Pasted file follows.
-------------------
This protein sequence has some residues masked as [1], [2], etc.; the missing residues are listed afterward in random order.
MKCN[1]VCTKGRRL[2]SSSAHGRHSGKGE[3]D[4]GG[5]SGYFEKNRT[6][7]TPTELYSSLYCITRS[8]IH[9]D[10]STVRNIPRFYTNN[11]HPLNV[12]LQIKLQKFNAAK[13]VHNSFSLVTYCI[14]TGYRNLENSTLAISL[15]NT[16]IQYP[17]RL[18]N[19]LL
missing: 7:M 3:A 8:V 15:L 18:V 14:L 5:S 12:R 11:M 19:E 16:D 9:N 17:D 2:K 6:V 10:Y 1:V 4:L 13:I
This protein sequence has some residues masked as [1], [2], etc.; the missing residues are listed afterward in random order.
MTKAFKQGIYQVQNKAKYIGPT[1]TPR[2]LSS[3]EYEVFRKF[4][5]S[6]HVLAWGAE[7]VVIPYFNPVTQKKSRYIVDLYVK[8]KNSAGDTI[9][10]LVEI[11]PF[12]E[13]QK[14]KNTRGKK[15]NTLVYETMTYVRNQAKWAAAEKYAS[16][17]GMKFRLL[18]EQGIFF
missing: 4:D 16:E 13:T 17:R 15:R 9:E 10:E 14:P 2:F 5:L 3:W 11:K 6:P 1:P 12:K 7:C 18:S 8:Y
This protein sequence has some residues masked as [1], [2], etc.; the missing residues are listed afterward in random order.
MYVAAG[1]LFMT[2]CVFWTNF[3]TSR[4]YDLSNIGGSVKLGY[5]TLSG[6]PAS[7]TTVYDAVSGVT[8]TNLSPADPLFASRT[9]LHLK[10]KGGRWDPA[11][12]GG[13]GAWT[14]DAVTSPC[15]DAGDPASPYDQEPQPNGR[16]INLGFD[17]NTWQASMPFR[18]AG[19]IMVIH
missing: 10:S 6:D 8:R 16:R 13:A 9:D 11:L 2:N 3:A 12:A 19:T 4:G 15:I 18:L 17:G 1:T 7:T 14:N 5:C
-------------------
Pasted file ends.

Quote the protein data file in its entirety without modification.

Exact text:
This protein sequence has some residues masked as [1], [2], etc.; the missing residues are listed afterward in random order.
MKCN[1]VCTKGRRL[2]SSSAHGRHSGKGE[3]D[4]GG[5]SGYFEKNRT[6][7]TPTELYSSLYCITRS[8]IH[9]D[10]STVRNIPRFYTNN[11]HPLNV[12]LQIKLQKFNAAK[13]VHNSFSLVTYCI[14]TGYRNLENSTLAISL[15]NT[16]IQYP[17]RL[18]N[19]LL
missing: 7:M 3:A 8:V 15:L 18:V 14:L 5:S 12:R 11:M 19:E 16:D 9:N 17:D 2:K 6:V 10:Y 1:V 4:L 13:I
This protein sequence has some residues masked as [1], [2], etc.; the missing residues are listed afterward in random order.
MTKAFKQGIYQVQNKAKYIGPT[1]TPR[2]LSS[3]EYEVFRKF[4][5]S[6]HVLAWGAE[7]VVIPYFNPVTQKKSRYIVDLYVK[8]KNSAGDTI[9][10]LVEI[11]PF[12]E[13]QK[14]KNTRGKK[15]NTLVYETMTYVRNQAKWAAAEKYAS[16][17]GMKFRLL[18]EQGIFF
missing: 4:D 16:E 13:T 17:R 15:R 9:E 10:E 14:P 2:F 5:L 3:W 11:K 6:P 1:P 12:K 7:C 18:S 8:Y
This protein sequence has some residues masked as [1], [2], etc.; the missing residues are listed afterward in random order.
MYVAAG[1]LFMT[2]CVFWTNF[3]TSR[4]YDLSNIGGSVKLGY[5]TLSG[6]PAS[7]TTVYDAVSGVT[8]TNLSPADPLFASRT[9]LHLK[10]KGGRWDPA[11][12]GG[13]GAWT[14]DAVTSPC[15]DAGDPASPYDQEPQPNGR[16]INLGFD[17]NTWQASMPFR[18]AG[19]IMVIH
missing: 10:S 6:D 8:R 16:R 13:A 9:D 11:L 2:N 3:A 12:A 19:T 4:G 15:I 18:L 17:G 1:T 7:T 14:N 5:C